2. 1. ... f5 not being the most popular response to 1. d4 at GM the highest levels, It's not likely that a huge number of games wth ECO codes A80 to A99 are going to appear on Chess Pub in the next year - and those that do are most likely to be Leningrads.
3. In any event, my experience is that my opponents are more likely to play 1. d4 2. other or 1. d4, 2. c4 and then not follow-up with g3 and Bg2 than they are to go for the main lines like Sen-Williams. It would not be logical to subscribe to Daring Defences alone, then. If I'm going to do that I should probably also invest in d-pawn Specials too - and on principle I'd really rather not do that.
Talking of those various d-pawn openings, here's one example you can find in the Chess Pub archive: David Moskovic having his arse handed to him by one of the Houskas - Miroslav, I believe - at a tournament back in 1999.
How exactly to describe what happened to Black here? I think I'd go for 'bitch slapped', although 'utterly spanked' seems just as fitting. I leave the choice to you - and to young Mosko who might well be along shortly to tell us that he was, in fact, a little better until just before the end (and I suppose he'll have a point, seeing as Black must be at least =+ after 3. ... dxe4 and there were so very few moves thereafter).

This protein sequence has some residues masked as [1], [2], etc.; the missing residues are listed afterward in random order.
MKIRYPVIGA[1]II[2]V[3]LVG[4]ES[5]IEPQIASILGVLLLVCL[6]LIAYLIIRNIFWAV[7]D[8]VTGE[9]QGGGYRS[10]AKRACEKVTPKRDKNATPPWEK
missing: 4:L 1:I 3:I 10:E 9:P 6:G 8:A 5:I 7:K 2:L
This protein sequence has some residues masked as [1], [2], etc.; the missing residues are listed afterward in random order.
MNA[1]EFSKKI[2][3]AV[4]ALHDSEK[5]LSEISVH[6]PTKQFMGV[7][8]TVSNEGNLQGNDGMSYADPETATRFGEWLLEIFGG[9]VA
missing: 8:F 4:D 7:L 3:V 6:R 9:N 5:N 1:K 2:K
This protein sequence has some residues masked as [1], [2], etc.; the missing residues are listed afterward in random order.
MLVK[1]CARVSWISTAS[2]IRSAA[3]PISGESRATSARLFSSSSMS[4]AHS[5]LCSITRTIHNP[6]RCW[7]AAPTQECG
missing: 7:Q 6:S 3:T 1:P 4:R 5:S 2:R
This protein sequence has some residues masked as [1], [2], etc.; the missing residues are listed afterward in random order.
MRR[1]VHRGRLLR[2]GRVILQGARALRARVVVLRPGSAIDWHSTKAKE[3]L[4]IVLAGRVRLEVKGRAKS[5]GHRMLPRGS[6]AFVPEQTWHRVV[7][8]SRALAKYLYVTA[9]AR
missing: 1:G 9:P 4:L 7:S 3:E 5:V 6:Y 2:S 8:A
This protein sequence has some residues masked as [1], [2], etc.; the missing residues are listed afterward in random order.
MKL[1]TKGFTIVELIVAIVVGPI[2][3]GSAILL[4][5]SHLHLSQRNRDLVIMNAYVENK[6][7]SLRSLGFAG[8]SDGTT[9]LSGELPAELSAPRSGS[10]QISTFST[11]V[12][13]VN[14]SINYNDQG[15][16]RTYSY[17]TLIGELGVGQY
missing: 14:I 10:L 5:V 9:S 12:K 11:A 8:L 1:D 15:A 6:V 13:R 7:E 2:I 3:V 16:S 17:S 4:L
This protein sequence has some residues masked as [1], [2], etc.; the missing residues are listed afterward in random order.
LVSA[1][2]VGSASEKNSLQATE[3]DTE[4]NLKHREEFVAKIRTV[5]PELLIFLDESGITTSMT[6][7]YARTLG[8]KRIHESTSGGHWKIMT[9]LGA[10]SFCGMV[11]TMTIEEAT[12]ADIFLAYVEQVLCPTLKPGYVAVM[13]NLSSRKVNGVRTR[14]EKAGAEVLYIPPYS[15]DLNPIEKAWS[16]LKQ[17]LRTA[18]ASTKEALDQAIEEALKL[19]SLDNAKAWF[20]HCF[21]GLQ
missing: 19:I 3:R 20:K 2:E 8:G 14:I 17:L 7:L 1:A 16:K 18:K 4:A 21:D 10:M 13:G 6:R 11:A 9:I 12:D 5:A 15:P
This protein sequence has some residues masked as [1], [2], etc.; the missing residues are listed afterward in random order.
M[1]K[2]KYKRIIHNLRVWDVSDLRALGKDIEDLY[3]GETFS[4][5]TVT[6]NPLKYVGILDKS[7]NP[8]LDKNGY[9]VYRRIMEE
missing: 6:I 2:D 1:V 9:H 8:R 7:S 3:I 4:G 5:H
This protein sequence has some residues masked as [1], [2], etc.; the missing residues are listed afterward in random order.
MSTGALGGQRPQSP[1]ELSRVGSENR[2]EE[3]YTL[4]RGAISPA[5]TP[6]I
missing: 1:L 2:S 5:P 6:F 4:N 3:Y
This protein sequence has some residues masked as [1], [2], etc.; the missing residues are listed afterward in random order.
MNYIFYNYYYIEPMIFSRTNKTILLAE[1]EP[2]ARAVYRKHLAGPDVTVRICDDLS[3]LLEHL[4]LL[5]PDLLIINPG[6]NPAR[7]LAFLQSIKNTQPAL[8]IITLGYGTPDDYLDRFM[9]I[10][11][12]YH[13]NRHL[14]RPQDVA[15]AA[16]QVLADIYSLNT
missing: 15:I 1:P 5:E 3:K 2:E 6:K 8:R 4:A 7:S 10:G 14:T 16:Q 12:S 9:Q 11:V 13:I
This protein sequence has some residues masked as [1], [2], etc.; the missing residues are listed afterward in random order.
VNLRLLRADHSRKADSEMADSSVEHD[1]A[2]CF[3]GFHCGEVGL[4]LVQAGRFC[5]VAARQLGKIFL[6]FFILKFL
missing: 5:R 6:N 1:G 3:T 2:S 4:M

Anyhoo, let this be a warning to those of us that don't think much of that 1. d4 2. other stuff: they might be iffy from a theoretical perspective, but they can be dangerous in practice.
Ricky Hatton: "slightly better" against Manny Pacquiao
So when considering a subscription to Chess Pub, the first choice you have to make is always going to be whether the way the site organises the material works for you. Often it will, but for some folk it might not - although even those whose favourite openings share sections with lines that are not of immediate interest might want to consider the question of whether access to the existing archive would of itself be worth the price of admission. I would say that even if it isn't anything like as substantial as, say, the French section, there are enough Dutch Opening games in the Daring Defences archive to be worth £12 of your money.
Ultimately, then, while it's undeniably true that some folk are more at risk of being disappointed by a subscription to Chess Pub than others, it's definitely a resource that's worth considering if you want to keep up-to-date with the latest developments in your favourite lines. What's more, depending on your circumstances, my feeling is that it may still be a reasonable purchase even if you feel you might end up seeing some games that don't particularly interest you.